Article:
Last year, he was charged in connection with the murder of his ex-wife in a case that is pending as Monis is free on bail. He was charged earlier this year with sexual assault of a woman who went to his office in New South Wales for "spiritual healing."
As night descended on Sydney, the lights inside the shop went off, but it was unclear if that was by the suspected jihadist's choice or if the police made the cafe go dark as a negotiating tactic. Earlier, the gunman appeared to be rotating frightened hostages in front of the window, holding up the black Islamist flag "Shahada" flag, an emblem of Jabhat al-Nusra, the Al Qaeda-linked terror group fighting - sometimes with, sometimes against - Islamic State in Syria.
The gunman was reportedly relaying threats and demands through two hostages, and claimed to have planted two bombs inside the cafe and two others elsewhere in Sydney's central business district. New South Wales Police Commissioner Andrew Scipione told reporters Monday evening that authorities were concentrating their efforts solely on the cafe and were not concerned with any other location
Late Monday, Abbott released a pre-recorded statement calling the attack "very disturbing" and "profoundly shocking." His office has not responded to the gunman's demands.
Three men were seen running from a fire exit of the cafe approximately six hours after the hostage situation began at 9:45 a.m. local time. Moments later, two women believed to be employees, followed suit. It was not immediately clear how the hostages escaped.
New South Wales Deputy Police Commissioner for Specialist Operations Catherine Burn said negotiators had made contact with the unidentified gunman and believe he is the lone suspect inside the cafe. Burn also said that fewer than 30 people were held inside the cafe, though she did not give an exact number. Local reports put the number at between 10 and 15, and witnesses said they do not believe any children are inside.
"We do not have any information that suggests that anybody is harmed at this stage," she said.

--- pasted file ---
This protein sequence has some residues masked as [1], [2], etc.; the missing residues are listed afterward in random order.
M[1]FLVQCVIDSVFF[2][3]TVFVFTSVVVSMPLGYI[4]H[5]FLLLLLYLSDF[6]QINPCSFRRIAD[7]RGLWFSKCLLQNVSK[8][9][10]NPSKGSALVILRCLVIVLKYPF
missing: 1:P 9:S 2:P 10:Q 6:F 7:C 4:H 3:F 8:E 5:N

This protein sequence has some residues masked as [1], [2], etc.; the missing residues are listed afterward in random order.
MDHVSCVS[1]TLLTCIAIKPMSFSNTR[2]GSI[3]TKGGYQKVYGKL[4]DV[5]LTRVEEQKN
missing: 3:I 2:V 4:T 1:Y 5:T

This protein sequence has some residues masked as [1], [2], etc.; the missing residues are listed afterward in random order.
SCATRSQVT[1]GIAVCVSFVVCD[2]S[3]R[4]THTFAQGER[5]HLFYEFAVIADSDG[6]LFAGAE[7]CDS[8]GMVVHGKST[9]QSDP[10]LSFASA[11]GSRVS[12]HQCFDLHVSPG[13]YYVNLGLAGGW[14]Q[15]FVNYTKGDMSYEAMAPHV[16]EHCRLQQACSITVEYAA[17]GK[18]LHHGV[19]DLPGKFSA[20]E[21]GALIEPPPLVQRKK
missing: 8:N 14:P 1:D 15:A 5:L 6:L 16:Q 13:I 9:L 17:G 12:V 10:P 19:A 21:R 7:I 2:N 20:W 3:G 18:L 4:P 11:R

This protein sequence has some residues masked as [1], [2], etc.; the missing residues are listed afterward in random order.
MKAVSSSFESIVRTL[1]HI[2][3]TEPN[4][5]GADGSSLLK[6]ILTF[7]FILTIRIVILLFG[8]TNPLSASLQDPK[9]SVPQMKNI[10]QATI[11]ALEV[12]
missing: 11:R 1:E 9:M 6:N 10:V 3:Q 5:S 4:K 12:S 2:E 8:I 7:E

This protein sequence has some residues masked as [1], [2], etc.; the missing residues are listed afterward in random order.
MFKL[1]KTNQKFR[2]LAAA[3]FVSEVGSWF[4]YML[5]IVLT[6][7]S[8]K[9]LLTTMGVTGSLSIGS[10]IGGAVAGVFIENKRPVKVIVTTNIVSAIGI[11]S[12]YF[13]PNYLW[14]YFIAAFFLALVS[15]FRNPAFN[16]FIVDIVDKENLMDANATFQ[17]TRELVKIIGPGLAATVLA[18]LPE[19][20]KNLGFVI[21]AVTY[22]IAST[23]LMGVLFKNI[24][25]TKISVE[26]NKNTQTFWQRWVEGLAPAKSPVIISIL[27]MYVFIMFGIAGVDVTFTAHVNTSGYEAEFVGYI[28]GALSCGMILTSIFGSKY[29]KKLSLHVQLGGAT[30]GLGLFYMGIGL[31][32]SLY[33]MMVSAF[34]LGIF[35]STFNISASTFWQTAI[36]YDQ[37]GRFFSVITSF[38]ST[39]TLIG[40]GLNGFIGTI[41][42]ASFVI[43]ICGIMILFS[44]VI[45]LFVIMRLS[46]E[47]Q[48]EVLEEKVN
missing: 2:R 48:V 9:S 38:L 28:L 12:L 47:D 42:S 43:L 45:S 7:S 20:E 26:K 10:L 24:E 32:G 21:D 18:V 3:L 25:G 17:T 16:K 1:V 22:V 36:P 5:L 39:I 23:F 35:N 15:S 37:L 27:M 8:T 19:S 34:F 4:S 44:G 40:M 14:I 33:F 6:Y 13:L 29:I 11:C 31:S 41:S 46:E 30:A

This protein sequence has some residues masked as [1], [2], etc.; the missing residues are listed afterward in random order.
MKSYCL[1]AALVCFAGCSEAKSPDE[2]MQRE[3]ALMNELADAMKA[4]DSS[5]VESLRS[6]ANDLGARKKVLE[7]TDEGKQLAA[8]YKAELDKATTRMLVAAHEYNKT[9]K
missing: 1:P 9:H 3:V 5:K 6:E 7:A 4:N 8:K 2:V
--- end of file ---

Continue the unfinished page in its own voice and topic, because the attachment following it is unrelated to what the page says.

The U.S. Consulate, located just south of the cafe, was also evacuated and a warning issued urging Americans in Sydney to "maintain a high level of vigilance and take appropriate steps to enhance your personal security." A White House official told Fox News that President Obama had been briefed on the situation.
Lindt Australia posted a message on its Facebook page thanking the public for its support.
"We are deeply concerned over this serious incident and our thoughts and prayers are with the staff and customers involved and all their friends and families," the company wrote.
The government raised Australia's terror warning level in September in response to the domestic threat posed by supporters of the Islamic State group. Counterterror law enforcement teams later conducted dozens of raids and made several arrests in Australia's three largest cities -- Melbourne, Sydney and Brisbane. One man arrested during a series of raids in Sydney was charged with conspiring with an Islamic State leader in Syria to behead a random person in downtown Sydney.
The Islamic State group, which now holds a third of Syria and Iraq, has threatened Australia in the past. In September, Islamic State group spokesman Abu Mohammed al-Adnani issued an audio message urging so-called "lone wolf" attacks abroad, specifically mentioning Australia. Al-Adnani told Muslims to kill all "disbelievers," whether they be civilians or soldiers.